Acid reflux, or GERD (gastroesophageal reflux disease), in infants can be worrisome for you and uncomfortable for your baby. Although GERD is rarely serious in infants and will typically resolve on its own by age 1, it’s important to know how you can help your baby and what the treatment options are. Here’s what you need to know about acid reflux in infants.
What Causes GERD in Infants?
Acid reflux in infants is caused by food and acid in the stomach traveling back up the esophagus into the mouth. The reflux may cause irritation to the esophagus and cause your baby to spit up excessively or vomit. GERD is usually the result of a digestive system that has not yet fully matured. Because of this, once the digestive system is fully developed around one year of age, your baby’s symptoms should resolve on their own. Typically, infants who suffer from acid reflux are otherwise healthy.
Symptoms of GERD in Infants:
While spitting up is a normal daily occurrence in infants up to and even occasionally beyond six months, these symptoms may suggest your infant is suffering from acid reflux:
- Spitting up or vomiting excessively and often throughout the day
- Crying during or immediately after feedings
- Frequent gas/belly pains
- Fussiness at the breast or bottle
- Gagging or choking while eating
- Persistent Coughing
How Do Doctors Diagnose GERD in Infants?
More often than not, your baby’s pediatrician will be able to diagnose acid reflux based upon the symptoms alone. Typically, any further testing will not be necessary. If the pediatrician is concerned that the issue may extend beyond an immature digestive tract, he or she may recommend further testing.
Testing may include:
- X-rays of the digestive tract: Your baby may be given barium in a bottle to highlight possible obstructions to the digestive tract on the X-ray images.
- Ultrasound: to rule out pyloric stenosis.
- Blood and urine samples: to rule out the possibility of infections that may cause vomiting.
- Esophageal PH monitoring: This is a procedure in which a small tube is inserted into baby’s esophagus through the nose or mouth to monitor acidity levels. This may require hospitalization.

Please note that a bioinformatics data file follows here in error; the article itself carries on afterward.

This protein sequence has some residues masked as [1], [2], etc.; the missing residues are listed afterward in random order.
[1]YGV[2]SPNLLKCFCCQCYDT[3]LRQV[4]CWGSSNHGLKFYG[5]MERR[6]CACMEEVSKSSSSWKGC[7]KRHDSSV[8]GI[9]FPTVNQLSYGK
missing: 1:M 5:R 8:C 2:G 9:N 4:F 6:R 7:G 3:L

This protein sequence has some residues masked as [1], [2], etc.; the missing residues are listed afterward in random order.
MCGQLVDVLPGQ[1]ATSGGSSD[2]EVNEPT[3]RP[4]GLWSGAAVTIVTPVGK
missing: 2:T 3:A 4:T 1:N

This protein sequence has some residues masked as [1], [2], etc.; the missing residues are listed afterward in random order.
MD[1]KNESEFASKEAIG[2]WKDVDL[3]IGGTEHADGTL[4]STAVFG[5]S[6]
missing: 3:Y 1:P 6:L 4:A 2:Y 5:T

- Upper endoscopy: This procedure is typically done under general anesthesia and involves placing a small tube with a camera lens into baby’s esophagus, stomach and small intestine to rule out the presence of obstructions or other complications.
Most babies will not require the above testing and a diagnosis should be possible based on symptoms alone.
How Can I Help My Baby Feel Better?
Having a baby who suffers from acid reflux can make a parent feel helpless. There’s nothing worse than seeing your baby in pain and not being able to solve the problem. Fortunately, there are a few simple things you can do to help reduce your baby’s GERD symptoms. These include:
- Slightly elevating baby’s head: Instead of lying baby flat to sleep, place a wedge under the crib or basinet mattress to give his head a slight boost. Many moms and dads love the Fisher Price Rock N Play Sleeper for keeping a baby with acid reflux slightly propped. Baby should always be placed on his back to sleep.
- If bottle feeding, offer more frequent but smaller meals.
- Burp baby often during feedings.
- Keep baby upright for 30 minutes following a feeding.
- Some pediatricians may recommend adding one teaspoon of rice cereal to baby’s bottle if bottle feeding. There are conflicting opinions on this approach before six months of age so be sure to consult your pediatrician and do your research before trying this option.
- If you are breastfeeding, try adjusting your diet by strategically eliminating things like dairy, caffeine, beef, eggs, etc., that might be contributing to your baby’s reflux.
- If formula feeding, try experimenting with different formulas. Consult your pediatrician for recommendations.
- Use bottles that eliminate baby’s air intake such as Dr. Brown's.
- If your baby is still experiencing a considerable amount of discomfort despite the above changes, your pediatrician may prescribe simethicone or a calcium carbonate antacid to further reduce his symptoms.
In extreme, but rare cases, GERD may cause breathing problems and even pneumonia. There is a surgical option available in which the surgeon wraps the top part of the stomach around the esophagus to form a block that prevents reflux from occurring due to stomach acidity. This, however, is a very uncommon and rarely necessary procedure for infants.
If you have questions about acid reflux in infants or would like information about natural birth, pregnancy and postpartum services or women’s care, contact Health Foundations for a free consultation with a midwife and for a tour of our Birth Center. We are here to support you through your pregnancy and beyond.